Having returned to profitability in 2016, Greek banks are now focused on tackling non-performing loans in an effort to abet the continued pace of recovery. Nikolaos Karamouzis, Chairman of the Hellenic Bank Association, explains how the crisis has forced the banking system to become stronger.
Do you believe the “electroshock” applied to Greece’s economy was justified?
Greece was in need of a shock. By 2009, we had such huge macroeconomic imbalances that it would have been impossible to find a painless way out. Be that as it may, the country now seems to be moving in the right direction. Recently, we accessed international markets with a 5-year sovereign issuance for the first time in more than three years. Following the signing of the third adjustment program, the Greek government has now demonstrated a new level of commitment, successfully going through two reviews.
What indicators show that the Greek turnaround has arrived?
We expect 2017 GDP growth to be around 1.7%, showing a clear trend to recovery. Furthermore, unemployment is going down, fiscal targets are being met, banks’ corporate governance has been modernized, and privatizations are on track. That paints a positive picture that has yet to be fully appreciated by the markets, mainly due to the country’s damaged credibility.
How were Greek banks affected by the crisis?
Greek banks were not the cause of the crisis, but rather its victims. They entered the crisis adequately capitalized, with high liquidity and proper access to the money and capital markets, while their non-performing portfolios were among the lowest in Eurozone. However, the crisis led to a closure to international markets and the subsequent increase of Eurosystem reliance, which reached more than €130 billion at the peak of the crisis, and to an explosion of NPEs, valued at more than €100 billion, or about 50% of all portfolios, according to latest data. This ultimately took a toll on the banks’ profitability and capital position, requiring a series of recapitalizations reaching €64 billion in total, and a consolidation of the sector that resulted in the allocation of four “significant” banks from over 30 banks before the crisis.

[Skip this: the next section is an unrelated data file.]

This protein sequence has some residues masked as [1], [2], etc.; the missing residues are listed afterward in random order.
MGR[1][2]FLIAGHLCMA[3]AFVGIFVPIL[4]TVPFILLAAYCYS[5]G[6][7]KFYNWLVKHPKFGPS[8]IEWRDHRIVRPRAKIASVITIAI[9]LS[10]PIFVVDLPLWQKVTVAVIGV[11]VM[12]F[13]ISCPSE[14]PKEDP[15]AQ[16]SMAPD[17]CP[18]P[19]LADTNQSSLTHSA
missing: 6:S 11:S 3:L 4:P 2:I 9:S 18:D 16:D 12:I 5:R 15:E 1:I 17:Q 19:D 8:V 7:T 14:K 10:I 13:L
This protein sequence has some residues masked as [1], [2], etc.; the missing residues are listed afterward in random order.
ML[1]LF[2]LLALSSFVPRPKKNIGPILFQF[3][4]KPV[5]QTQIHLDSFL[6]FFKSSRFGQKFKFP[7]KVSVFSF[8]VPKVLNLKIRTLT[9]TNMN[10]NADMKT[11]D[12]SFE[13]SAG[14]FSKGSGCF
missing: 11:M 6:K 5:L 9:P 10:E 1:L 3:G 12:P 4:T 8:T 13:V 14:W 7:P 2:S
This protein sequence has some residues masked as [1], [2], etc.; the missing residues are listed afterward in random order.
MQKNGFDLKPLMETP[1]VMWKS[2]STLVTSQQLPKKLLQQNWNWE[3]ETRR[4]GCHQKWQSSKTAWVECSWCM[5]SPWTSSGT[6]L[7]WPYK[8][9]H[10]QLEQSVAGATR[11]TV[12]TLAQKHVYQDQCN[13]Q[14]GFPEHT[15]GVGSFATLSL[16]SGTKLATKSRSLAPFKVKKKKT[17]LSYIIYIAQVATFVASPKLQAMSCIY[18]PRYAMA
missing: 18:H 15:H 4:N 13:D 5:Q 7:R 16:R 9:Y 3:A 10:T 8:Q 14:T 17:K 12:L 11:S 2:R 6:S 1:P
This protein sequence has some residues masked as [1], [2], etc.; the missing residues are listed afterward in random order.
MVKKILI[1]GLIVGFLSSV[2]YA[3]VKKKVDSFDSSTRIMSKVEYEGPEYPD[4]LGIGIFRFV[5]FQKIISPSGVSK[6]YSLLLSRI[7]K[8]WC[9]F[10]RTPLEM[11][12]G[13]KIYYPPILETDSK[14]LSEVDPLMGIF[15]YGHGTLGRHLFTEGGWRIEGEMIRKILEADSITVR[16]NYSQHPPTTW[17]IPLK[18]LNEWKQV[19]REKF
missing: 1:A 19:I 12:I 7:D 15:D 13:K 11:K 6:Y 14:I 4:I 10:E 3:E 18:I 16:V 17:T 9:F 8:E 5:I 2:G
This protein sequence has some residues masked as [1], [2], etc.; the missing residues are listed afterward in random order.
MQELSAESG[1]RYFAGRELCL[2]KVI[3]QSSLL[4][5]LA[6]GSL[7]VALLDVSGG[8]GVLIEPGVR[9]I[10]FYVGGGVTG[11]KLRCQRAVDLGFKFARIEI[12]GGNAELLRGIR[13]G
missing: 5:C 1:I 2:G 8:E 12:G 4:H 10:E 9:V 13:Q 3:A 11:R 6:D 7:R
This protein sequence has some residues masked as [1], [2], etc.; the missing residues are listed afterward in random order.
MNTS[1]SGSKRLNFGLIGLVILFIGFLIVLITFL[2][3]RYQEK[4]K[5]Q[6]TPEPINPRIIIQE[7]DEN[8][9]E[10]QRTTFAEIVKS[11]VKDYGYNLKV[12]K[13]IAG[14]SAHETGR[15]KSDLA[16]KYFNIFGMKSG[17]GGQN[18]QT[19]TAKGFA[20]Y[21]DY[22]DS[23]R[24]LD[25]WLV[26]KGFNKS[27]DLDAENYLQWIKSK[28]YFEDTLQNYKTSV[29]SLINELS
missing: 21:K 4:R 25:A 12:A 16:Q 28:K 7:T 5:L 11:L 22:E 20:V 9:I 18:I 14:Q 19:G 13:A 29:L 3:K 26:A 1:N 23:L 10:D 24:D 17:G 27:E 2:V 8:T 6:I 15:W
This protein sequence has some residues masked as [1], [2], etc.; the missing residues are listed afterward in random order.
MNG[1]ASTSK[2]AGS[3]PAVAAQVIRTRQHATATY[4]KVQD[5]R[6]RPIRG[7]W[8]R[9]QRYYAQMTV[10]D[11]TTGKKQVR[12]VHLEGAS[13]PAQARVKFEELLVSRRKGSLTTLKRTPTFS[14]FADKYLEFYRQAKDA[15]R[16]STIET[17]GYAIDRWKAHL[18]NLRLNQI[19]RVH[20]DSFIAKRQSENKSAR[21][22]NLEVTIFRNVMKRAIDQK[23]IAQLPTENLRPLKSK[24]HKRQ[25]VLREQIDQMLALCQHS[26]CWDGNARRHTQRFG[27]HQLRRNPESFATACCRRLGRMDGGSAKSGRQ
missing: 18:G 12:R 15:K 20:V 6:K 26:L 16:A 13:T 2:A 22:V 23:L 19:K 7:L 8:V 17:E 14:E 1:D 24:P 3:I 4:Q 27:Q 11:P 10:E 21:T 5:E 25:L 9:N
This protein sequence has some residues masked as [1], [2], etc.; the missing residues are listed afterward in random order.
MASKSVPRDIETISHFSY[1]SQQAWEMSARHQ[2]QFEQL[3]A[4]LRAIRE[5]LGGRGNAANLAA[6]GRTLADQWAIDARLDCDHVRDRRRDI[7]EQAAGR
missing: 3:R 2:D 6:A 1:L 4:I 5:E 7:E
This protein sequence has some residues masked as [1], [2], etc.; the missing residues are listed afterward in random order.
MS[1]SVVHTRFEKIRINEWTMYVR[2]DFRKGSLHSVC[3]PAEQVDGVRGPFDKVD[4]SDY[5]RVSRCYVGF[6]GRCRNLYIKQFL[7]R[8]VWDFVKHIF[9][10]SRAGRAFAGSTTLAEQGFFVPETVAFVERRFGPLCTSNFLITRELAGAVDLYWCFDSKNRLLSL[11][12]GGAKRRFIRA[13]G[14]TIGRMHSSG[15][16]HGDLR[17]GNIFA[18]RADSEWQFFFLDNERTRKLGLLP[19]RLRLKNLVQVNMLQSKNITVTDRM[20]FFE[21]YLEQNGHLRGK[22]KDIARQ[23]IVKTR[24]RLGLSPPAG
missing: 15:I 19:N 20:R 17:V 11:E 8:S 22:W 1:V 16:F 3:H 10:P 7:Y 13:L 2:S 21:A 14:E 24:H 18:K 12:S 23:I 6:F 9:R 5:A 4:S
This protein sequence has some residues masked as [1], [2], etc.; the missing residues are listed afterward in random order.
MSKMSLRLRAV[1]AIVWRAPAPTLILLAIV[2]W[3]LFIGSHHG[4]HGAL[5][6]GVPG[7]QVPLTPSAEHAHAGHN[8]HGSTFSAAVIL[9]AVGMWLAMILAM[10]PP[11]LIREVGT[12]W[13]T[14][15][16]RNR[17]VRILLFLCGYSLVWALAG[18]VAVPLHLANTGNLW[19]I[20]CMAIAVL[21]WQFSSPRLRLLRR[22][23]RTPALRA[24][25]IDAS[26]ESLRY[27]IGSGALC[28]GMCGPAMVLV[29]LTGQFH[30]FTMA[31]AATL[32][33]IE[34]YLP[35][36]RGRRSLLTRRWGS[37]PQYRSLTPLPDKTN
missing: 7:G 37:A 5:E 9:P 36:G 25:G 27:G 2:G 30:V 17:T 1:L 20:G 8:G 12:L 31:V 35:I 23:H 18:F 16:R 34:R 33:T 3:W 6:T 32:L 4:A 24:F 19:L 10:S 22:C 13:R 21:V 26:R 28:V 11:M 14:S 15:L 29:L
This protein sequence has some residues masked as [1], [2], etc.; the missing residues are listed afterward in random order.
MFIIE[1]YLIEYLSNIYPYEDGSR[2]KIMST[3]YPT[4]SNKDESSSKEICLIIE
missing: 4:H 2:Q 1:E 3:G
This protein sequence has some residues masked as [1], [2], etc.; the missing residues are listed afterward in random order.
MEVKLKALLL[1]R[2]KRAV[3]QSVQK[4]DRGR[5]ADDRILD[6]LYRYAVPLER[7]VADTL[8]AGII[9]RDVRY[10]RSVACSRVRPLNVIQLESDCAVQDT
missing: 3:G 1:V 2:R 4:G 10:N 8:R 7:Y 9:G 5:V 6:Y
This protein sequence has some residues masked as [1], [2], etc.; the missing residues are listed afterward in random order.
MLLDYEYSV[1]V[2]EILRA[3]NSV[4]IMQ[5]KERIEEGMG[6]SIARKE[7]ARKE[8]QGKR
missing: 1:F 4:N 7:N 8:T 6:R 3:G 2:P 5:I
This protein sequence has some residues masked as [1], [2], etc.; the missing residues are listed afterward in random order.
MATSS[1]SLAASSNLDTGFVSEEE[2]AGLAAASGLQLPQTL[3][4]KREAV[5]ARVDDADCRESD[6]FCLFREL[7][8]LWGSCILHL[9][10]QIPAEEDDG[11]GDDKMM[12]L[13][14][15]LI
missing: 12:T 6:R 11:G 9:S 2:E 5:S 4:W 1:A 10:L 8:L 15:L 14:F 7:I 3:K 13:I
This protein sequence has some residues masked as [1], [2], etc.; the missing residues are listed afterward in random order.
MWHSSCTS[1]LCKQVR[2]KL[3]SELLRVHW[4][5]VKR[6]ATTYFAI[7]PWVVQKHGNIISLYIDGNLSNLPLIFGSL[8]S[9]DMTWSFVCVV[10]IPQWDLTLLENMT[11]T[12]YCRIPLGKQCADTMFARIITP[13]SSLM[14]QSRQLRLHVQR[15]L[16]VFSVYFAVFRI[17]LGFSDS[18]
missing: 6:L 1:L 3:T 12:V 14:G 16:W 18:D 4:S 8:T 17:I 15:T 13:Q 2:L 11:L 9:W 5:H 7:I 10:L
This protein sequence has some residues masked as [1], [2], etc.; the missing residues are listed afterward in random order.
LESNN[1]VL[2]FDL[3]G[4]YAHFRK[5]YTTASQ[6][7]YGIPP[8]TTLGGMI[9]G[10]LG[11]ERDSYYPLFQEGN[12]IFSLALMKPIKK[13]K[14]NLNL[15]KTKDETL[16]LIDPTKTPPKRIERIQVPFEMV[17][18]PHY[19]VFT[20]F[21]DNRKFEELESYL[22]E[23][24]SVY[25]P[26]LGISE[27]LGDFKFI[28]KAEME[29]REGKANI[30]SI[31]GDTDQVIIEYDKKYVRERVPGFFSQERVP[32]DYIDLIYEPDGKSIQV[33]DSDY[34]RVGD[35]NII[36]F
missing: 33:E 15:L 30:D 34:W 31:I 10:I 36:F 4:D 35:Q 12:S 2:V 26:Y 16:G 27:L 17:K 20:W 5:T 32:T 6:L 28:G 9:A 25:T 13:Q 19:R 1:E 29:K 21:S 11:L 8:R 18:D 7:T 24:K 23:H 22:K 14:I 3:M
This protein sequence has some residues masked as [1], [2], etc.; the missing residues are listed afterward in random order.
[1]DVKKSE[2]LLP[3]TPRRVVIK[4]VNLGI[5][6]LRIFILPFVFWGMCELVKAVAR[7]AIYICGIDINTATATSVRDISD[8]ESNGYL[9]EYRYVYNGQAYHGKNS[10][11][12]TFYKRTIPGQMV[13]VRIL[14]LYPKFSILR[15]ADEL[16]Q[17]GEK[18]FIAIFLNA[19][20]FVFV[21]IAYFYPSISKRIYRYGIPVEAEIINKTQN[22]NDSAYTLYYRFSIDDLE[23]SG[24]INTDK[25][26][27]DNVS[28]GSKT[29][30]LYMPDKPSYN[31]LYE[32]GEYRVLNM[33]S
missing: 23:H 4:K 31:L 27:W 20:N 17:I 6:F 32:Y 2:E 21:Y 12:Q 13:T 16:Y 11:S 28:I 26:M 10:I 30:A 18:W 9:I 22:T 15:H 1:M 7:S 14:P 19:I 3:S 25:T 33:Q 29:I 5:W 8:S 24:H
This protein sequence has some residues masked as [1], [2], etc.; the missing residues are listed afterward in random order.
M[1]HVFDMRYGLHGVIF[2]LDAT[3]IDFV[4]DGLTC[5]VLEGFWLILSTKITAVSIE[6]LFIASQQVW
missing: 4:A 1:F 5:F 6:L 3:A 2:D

How would you rate the health of the banking sector today?
At this point in time the worse seems to be behind us. Without having exited the crisis conclusively, and with the economy still struggling to show positive growth rates, the deposit situation has more or less stabilized, and dependency on the Eurosystem has almost halved from peak levels. Furthermore, Greek banks have put in place a comprehensive plan, agreed with the regulator to bring down their NPE levels by 38% (or c. €40 billion) by 2019 from first-half 2016 levels, the year when banks returned to profitability after 8 years of hefty consecutive losses.
Have banks become healthy enough to support future growth?
Greek banks are the most scrutinized banks in Europe. The net result of previous recapitalization rounds is that the Greek banking system currently has a CET1 ratio of 17%, among the highest in Europe, €55 billion of accumulated provisions, strong pre-provision income close to €4 billion annually and a comprehensive plan in place of bring down the NPLs based on nine distinct targets that are regularly monitored by the regulatory authorities. Apart from NPLs, all four Greek significant banks have restructuring plans underway that mostly rotate around divesting from non-core assets and international subsidiaries and boosting liquidity and capital ratios to support domestic activities. I believe that the banks have responded to the crisis in a constructive manner, have taken their share of the burden and they stand ready to play their part in the Greek recovery.